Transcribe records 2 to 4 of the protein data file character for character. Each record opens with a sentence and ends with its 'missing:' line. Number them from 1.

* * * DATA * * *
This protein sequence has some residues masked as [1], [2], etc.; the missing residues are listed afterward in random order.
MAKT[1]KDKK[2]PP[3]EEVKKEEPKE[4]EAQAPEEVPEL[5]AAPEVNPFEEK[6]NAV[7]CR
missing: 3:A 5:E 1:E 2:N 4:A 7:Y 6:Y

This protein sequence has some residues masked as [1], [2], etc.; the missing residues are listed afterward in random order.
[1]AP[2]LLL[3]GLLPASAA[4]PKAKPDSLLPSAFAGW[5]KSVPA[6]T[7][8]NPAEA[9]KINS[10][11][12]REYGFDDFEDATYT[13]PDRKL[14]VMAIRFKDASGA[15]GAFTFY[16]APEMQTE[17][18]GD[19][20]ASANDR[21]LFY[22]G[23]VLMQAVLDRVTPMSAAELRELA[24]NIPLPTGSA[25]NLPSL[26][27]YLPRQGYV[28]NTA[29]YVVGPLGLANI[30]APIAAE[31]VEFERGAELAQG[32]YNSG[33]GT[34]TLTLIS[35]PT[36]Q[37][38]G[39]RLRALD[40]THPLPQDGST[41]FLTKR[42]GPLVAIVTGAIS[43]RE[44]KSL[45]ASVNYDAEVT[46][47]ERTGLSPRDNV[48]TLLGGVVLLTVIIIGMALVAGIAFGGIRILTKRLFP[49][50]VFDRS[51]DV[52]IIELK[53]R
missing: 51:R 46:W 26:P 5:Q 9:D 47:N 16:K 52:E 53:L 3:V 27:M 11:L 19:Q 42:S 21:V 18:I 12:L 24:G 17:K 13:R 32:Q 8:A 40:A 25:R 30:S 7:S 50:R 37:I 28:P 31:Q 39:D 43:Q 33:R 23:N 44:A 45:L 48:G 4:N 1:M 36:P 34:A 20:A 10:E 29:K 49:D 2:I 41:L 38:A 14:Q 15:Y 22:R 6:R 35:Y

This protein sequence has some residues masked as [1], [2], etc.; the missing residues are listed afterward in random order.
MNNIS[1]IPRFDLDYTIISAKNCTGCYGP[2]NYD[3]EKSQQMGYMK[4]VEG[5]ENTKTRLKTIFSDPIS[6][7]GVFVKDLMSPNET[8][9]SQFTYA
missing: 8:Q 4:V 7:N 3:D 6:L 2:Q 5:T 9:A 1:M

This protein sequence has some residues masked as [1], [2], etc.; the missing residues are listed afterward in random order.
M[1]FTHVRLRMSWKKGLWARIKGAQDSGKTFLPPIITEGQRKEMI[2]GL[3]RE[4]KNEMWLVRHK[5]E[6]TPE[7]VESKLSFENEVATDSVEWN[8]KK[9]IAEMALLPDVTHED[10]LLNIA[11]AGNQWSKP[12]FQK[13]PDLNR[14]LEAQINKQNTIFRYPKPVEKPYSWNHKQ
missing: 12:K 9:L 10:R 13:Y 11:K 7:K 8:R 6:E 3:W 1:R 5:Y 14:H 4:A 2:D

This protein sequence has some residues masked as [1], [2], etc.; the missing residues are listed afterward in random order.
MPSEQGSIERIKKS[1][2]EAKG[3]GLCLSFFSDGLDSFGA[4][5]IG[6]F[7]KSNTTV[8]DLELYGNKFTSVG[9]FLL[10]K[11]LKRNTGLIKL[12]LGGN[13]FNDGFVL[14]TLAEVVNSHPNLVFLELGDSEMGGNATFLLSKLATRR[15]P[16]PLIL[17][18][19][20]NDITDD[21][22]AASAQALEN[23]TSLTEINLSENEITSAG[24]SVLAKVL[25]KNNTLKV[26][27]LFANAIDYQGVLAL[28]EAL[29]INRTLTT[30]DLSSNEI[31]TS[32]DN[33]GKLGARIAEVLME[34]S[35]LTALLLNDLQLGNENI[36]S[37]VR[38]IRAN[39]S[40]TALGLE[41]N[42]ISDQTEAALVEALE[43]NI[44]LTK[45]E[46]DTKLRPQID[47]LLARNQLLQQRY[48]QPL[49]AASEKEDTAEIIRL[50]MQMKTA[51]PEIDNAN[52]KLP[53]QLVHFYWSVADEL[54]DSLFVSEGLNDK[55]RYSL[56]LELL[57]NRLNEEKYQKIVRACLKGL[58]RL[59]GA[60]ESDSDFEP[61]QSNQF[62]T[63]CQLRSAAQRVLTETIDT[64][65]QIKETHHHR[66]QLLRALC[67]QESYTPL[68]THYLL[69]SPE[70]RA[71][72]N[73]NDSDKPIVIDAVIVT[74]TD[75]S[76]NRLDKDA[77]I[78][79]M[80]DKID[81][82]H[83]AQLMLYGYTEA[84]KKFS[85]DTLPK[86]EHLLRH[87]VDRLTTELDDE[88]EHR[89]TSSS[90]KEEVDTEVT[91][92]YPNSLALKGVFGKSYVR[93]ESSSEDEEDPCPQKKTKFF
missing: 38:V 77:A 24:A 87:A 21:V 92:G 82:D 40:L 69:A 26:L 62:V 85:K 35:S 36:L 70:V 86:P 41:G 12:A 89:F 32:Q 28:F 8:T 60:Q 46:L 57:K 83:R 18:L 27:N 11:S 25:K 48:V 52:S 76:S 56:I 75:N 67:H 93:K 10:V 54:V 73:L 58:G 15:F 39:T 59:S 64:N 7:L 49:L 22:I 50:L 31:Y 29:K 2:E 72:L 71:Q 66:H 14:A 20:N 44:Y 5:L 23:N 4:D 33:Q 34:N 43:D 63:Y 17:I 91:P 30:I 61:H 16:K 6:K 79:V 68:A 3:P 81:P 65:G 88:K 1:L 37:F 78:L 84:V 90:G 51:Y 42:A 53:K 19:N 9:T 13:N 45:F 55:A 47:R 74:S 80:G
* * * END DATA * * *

This protein sequence has some residues masked as [1], [2], etc.; the missing residues are listed afterward in random order.
[1]AP[2]LLL[3]GLLPASAA[4]PKAKPDSLLPSAFAGW[5]KSVPA[6]T[7][8]NPAEA[9]KINS[10][11][12]REYGFDDFEDATYT[13]PDRKL[14]VMAIRFKDASGA[15]GAFTFY[16]APEMQTE[17][18]GD[19][20]ASANDR[21]LFY[22]G[23]VLMQAVLDRVTPMSAAELRELA[24]NIPLPTGSA[25]NLPSL[26][27]YLPRQGYV[28]NTA[29]YVVGPLGLANI[30]APIAAE[31]VEFERGAELAQG[32]YNSG[33]GT[34]TLTLIS[35]PT[36]Q[37][38]G[39]RLRALD[40]THPLPQDGST[41]FLTKR[42]GPLVAIVTGAIS[43]RE[44]KSL[45]ASVNYDAEVT[46][47]ERTGLSPRDNV[48]TLLGGVVLLTVIIIGMALVAGIAFGGIRILTKRLFP[49][50]VFDRS[51]DV[52]IIELK[53]R
missing: 51:R 46:W 26:P 5:Q 9:D 47:N 16:K 52:E 53:L 3:V 27:M 11:L 19:Q 42:S 21:V 18:I 12:L 24:G 17:K 13:R 32:Q 8:A 40:A 25:R 30:S 7:S 50:R 37:I 28:P 31:Q 39:D 43:Q 33:R 23:N 44:A 45:L 48:G 4:N 1:M 36:P 34:A 20:A 10:E 29:K 49:D 2:I 41:L 38:A 14:Q 15:Y 22:R 6:R 35:Y

This protein sequence has some residues masked as [1], [2], etc.; the missing residues are listed afterward in random order.
MNNIS[1]IPRFDLDYTIISAKNCTGCYGP[2]NYD[3]EKSQQMGYMK[4]VEG[5]ENTKTRLKTIFSDPIS[6][7]GVFVKDLMSPNET[8][9]SQFTYA
missing: 8:Q 4:V 7:N 3:D 6:L 2:Q 5:T 9:A 1:M

This protein sequence has some residues masked as [1], [2], etc.; the missing residues are listed afterward in random order.
M[1]FTHVRLRMSWKKGLWARIKGAQDSGKTFLPPIITEGQRKEMI[2]GL[3]RE[4]KNEMWLVRHK[5]E[6]TPE[7]VESKLSFENEVATDSVEWN[8]KK[9]IAEMALLPDVTHED[10]LLNIA[11]AGNQWSKP[12]FQK[13]PDLNR[14]LEAQINKQNTIFRYPKPVEKPYSWNHKQ
missing: 12:K 9:L 10:R 13:Y 11:K 7:K 8:R 6:E 3:W 1:R 5:Y 14:H 4:A 2:D